This blog post from Florian is fantastic! I followed his tutorial with a few modifications of the code and got it working!
Here is a screenshot of it working!
In the code, I configured the index writer to use SimpleTextCodec instead of the default one. So what does SimpleTextCodec do then? In the Java doc, there are only two lines of description which indicates the purpose of this package:
plain text index format.
FOR RECREATIONAL USE ONLY – Javadoc
Clearly, when your index is in plain text format, the access to the index won’t be as efficient as the object serialization and at the same time, the disk usage is not optimized and your index disk usage can easily go through the roof. However, it is really fun to take a look at the raw index file and understand how that works at a high level.
First, when the program finishes, the files in the index folder are different from the ones that the standard Lucene codec or Solr generated.
If you read the Java code carefully, there are four documents got indexed and each document has two text field, since it will be interesting to learn the difference between stored field and indexed field, I tried all the permutations of index and store.
Now lets take a look at _0.fld.
The fld file contains all the stored field information, all the documents are inserted record by record and there is a numeric document id started from 0 and increasing one at a time.
Followed by the doc is the field tag, clearly, for document 1 and document 2, we stored the first field for doc 0 and the second field for doc 1. And for doc2, we have stored both fields and for doc3, neither field has been stored.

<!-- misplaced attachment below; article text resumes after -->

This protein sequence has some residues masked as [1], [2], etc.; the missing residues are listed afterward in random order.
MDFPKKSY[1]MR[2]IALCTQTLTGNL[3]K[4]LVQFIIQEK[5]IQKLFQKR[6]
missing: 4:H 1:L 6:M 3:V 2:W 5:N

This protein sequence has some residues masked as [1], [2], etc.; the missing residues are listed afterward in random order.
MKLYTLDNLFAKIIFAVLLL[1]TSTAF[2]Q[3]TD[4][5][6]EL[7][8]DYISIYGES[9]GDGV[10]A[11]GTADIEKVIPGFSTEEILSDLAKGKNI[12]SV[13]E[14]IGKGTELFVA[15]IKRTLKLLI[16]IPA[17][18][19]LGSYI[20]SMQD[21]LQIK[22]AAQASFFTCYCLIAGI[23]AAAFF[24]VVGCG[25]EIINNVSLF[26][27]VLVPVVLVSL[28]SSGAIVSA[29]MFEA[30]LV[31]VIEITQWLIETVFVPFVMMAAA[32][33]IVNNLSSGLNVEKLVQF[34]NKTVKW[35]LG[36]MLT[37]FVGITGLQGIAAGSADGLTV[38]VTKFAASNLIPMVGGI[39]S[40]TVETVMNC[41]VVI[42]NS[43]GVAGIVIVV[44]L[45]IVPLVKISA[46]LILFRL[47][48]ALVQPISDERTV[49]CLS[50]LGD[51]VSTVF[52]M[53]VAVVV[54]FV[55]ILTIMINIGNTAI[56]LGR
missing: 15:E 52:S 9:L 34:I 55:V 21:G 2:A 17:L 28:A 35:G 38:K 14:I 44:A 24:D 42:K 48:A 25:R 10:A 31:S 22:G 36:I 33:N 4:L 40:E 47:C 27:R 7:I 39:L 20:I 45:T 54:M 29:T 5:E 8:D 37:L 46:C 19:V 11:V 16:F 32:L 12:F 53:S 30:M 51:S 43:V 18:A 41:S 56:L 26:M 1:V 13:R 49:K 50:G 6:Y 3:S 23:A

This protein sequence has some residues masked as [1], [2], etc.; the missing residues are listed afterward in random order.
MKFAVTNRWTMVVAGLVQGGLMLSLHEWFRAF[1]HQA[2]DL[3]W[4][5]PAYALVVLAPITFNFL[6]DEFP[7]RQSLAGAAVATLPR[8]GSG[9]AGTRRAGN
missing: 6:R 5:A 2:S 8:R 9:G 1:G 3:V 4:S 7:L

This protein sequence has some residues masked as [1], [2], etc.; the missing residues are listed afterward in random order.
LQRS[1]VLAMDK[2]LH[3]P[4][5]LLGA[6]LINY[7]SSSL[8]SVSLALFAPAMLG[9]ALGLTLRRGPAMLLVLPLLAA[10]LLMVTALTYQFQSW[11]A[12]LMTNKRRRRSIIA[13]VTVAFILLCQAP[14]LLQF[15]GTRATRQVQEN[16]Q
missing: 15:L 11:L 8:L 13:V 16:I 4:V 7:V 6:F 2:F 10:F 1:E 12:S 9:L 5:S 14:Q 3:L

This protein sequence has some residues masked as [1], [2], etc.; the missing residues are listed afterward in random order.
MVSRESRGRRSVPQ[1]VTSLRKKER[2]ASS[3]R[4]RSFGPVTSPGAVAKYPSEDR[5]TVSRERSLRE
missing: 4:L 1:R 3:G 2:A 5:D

Within each field tag, there are three tags which is the name of the field, the field type and field value.
In a nutshell, the fld file bascially transformed all the indexes into a much organized way, however, the whole point of index is the inverted index, so where is the inverted index? There is another file called _0.pst, which contains all the inverted index and the pointer information.
Here is a screenshot of part of the pst:
If you are familiar with how the Index and Search works in Solr/Lucene, you should know that all the documented turned out to be inverted index after the text analysis, and when use issues a search, the search term will also first be processed by a compatible text analysis and then turned out to be a search term, which is the field name and the term value itself. As you can see from the screenshot, once you have provided the field and search term, you should easily locate which documents that search term have appeared.
Say for example, the search term is the word “third”, we know it only appeared in doc2 and the frequency is 1 which means it has appeared only once in that document and meanwhile, the position is 4. Now, lets switch back to the fld file and see how it looks like there.
Frequency will be used for calculating the score and the position can easily help you locate the document and the value in fld.
Well, there isn’t really that much to cover and this SimpleTextCodec really illustrate how the indexing part works.
In the end, this is how the segment info file looks like: